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What Are Equivalent Units of Production?

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  • Written By: Mary McMahon
  • Edited By: Shereen Skola
  • Last Modified Date: 22 November 2016
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Equivalent units of production are used to account for products still in manufacturing at the end of a reporting period. Failing to include these in a report would result in disparities because of the expended materials and labor involved. Treating them as finished units ready for sale also wouldn’t be accurate, because they aren’t complete. Thus, companies consider the number of units currently being made and the percentage of completeness to convert them into a number of hypothetical equivalent units of production.

Essentially, for accounting purposes, two half-complete units would be considered a single finished unit. This allows for easier reporting on documentation associated with production costs and allocation of funds. These products cannot be considered raw materials anymore, moving them to a different accounting category, but they are also not finished, and can’t be considered part of that inventory without adjustment. The base formula for finding equivalent units of production involves multiplying the number of partially completed units in inventory by the percentage of completion.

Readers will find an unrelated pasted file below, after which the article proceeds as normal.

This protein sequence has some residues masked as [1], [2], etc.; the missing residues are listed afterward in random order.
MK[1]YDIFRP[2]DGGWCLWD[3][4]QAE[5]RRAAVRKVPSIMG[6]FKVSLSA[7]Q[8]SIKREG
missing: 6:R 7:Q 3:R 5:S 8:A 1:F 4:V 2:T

If a widget manufacturer has 100 products still in the manufacturing phase at the end of an accounting period and they’re 60% complete, it would add 60 equivalent units of production to the reporting totals. This requires knowing how much materials and labor go into the production of a single unit so the company can convert accurately. Accountants create a benchmark standard that can be used to be as accurate as possible.

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Estimating equivalent units of production can be challenging. Accountants consider the amount of materials that go into production, and can look at how many raw materials have been delivered. They can also use formulas to find the number of labor hours required to finish products. Using this information, they can see how much labor has gone into making products thus far and arrive at a percentage estimate. This simplifies the manufacturing process and is not necessarily ideal, but will provide a reasonable estimate for the purpose of generating financial documentation.

When accounting for costs associated with production, firms determine how much money to allocate to departments over the coming period. They also use this information to monitor efficiency and overall expenses associated with making new products. If a department is not operating effectively, it may be necessary to consider reorganization or a new approach to cut down on waste. This could include shutting down manufacturing entirely if there is no feasible way to meet a productivity goal.

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